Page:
15 new headspace centre locations announced
Thousands more young Australians will get the help they need for problems affecting their wellbeing, after the Minister for Health, Peter Dutton, announced the next 15 headspace centre locations.
In welcoming the announcement, headspace CEO Chris Tanti said the new centres will extend the important early intervention work of the national youth mental health organisation into areas of significant need.
"Through our existing headspace centres we've helped thousands of young people with issues ranging from depression, anxiety, relationship break downs, bullying, exam stress and problems with alcohol and drugs," Mr Tanti said.
"These additional locations will bring us to a national network of 100 headspace centres. Together with our online service, support to schools and expansion to help young people experiencing early psychosis, we can help thousands more young people and their families no matter what issue they're facing."
"Many of these communities announced today have advocated strongly for headspace centres to be established in their areas, so we know these centres will be highly valued. We also know there are many more communities across the country in need of support for their young people," Mr Tanti said.
The 15 locations announced by the Federal Government today are:
New South Wales: Griffith - Murrumbidgee (Griffith), Orange, Sydney - Castle Hill, Broken Hill - Far West (Broken Hill), Goulburn.
Queensland: Moreton Bay - north (Caboolture), Gladstone, Brisbane east (Capalaba), Bundaberg
Victoria: Swan Hill, Melbourne - Greensborough, Gippsland (Bairnsdale), Grampians (Horsham)
Western Australia: Geraldton
South Australia: Limestone Coast (Mount Gambier)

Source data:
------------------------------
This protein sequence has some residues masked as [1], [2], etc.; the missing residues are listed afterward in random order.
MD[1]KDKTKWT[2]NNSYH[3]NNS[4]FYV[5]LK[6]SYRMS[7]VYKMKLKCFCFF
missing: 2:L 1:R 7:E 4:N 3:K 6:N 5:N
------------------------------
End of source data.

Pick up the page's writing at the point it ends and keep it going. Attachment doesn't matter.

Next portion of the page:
Mr Tanti said determining the locations of the new headspace centres is based on a range of factors to ensure headspace services are delivered in the areas of greatest need.
"We take into account distance from existing headspace centres, the current and future population size, social and economic factors, accessibility of the location and the readiness to set up a headspace centre," Mr Tanti said.
The process to determine locations for centres is done in consultation with the Department of Health, headspace and the State and Territory Governments. The final decision is made by the Commonwealth Government.
The additional centres are part of the 2014-15 Federal Budget commitment of an additional $14.9 million to support expansion of the headspace network by 10 centres, bringing the total to 100 across Australia.
Young people who do not have convenient access to a headspace centre or would prefer to get help online, can access eheadspace.org.au - a free, confidential and anonymous telephone and web-based mental health support service.
headspace media contact: Carly Wright - 0413025385 firstname.lastname@example.org
The primary focus of headspace is the mental health and wellbeing of young Australians. headspace helps 12 - 25 year olds going through a tough time through a national network of 70 headspace centres (soon to be 100) and online and telephone counselling service eheadspace.
headspace can help young people with general health, mental health, education and employment and alcohol and other drug services.
headspace was established and funded by the Commonwealth Government of Australia in 2006.